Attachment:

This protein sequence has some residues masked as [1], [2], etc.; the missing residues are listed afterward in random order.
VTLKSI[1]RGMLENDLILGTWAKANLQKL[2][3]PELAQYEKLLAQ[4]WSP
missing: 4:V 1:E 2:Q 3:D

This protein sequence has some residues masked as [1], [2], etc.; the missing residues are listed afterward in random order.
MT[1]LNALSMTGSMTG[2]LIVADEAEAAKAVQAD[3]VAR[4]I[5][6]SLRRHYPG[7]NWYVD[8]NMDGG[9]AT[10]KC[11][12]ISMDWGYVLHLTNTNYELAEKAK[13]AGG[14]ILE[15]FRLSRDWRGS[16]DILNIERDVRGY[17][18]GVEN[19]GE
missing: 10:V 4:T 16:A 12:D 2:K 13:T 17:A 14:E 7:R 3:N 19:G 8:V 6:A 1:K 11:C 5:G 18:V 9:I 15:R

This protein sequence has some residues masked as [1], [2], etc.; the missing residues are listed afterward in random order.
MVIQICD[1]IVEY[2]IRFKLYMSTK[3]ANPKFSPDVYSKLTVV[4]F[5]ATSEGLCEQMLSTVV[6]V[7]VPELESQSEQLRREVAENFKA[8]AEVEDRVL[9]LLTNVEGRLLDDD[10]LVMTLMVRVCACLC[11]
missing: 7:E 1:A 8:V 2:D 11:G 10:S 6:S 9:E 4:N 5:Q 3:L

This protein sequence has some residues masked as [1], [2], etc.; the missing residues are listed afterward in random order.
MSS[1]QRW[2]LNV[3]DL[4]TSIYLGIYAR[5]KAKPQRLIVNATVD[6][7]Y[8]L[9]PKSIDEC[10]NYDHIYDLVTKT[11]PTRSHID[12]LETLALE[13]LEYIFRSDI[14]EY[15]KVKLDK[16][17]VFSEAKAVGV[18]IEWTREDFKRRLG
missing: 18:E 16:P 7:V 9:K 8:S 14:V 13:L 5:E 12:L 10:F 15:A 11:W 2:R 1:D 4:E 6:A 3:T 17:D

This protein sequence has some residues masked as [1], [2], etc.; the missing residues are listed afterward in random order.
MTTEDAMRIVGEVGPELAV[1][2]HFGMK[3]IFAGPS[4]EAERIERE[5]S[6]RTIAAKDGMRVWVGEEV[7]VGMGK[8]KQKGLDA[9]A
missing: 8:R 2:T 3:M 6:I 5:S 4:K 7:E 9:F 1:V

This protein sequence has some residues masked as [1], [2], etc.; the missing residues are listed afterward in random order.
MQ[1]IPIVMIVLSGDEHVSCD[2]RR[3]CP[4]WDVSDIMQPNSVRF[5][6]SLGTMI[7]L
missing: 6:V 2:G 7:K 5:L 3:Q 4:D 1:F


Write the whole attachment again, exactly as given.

This protein sequence has some residues masked as [1], [2], etc.; the missing residues are listed afterward in random order.
VTLKSI[1]RGMLENDLILGTWAKANLQKL[2][3]PELAQYEKLLAQ[4]WSP
missing: 4:V 1:E 2:Q 3:D

This protein sequence has some residues masked as [1], [2], etc.; the missing residues are listed afterward in random order.
MT[1]LNALSMTGSMTG[2]LIVADEAEAAKAVQAD[3]VAR[4]I[5][6]SLRRHYPG[7]NWYVD[8]NMDGG[9]AT[10]KC[11][12]ISMDWGYVLHLTNTNYELAEKAK[13]AGG[14]ILE[15]FRLSRDWRGS[16]DILNIERDVRGY[17][18]GVEN[19]GE
missing: 10:V 4:T 16:A 12:D 2:K 13:T 17:A 14:E 7:R 3:N 19:G 8:V 6:A 1:K 11:C 5:G 18:V 9:I 15:R

This protein sequence has some residues masked as [1], [2], etc.; the missing residues are listed afterward in random order.
MVIQICD[1]IVEY[2]IRFKLYMSTK[3]ANPKFSPDVYSKLTVV[4]F[5]ATSEGLCEQMLSTVV[6]V[7]VPELESQSEQLRREVAENFKA[8]AEVEDRVL[9]LLTNVEGRLLDDD[10]LVMTLMVRVCACLC[11]
missing: 7:E 1:A 8:V 2:D 11:G 10:S 6:S 9:E 4:N 5:Q 3:L

This protein sequence has some residues masked as [1], [2], etc.; the missing residues are listed afterward in random order.
MSS[1]QRW[2]LNV[3]DL[4]TSIYLGIYAR[5]KAKPQRLIVNATVD[6][7]Y[8]L[9]PKSIDEC[10]NYDHIYDLVTKT[11]PTRSHID[12]LETLALE[13]LEYIFRSDI[14]EY[15]KVKLDK[16][17]VFSEAKAVGV[18]IEWTREDFKRRLG
missing: 18:E 16:P 7:V 9:K 8:S 14:V 13:L 5:E 12:L 10:F 15:A 11:W 2:R 1:D 4:E 6:A 3:T 17:D

This protein sequence has some residues masked as [1], [2], etc.; the missing residues are listed afterward in random order.
MTTEDAMRIVGEVGPELAV[1][2]HFGMK[3]IFAGPS[4]EAERIERE[5]S[6]RTIAAKDGMRVWVGEEV[7]VGMGK[8]KQKGLDA[9]A
missing: 8:R 2:T 3:M 6:I 5:S 4:K 7:E 9:F 1:V

This protein sequence has some residues masked as [1], [2], etc.; the missing residues are listed afterward in random order.
MQ[1]IPIVMIVLSGDEHVSCD[2]RR[3]CP[4]WDVSDIMQPNSVRF[5][6]SLGTMI[7]L
missing: 6:V 2:G 7:K 5:L 3:Q 4:D 1:F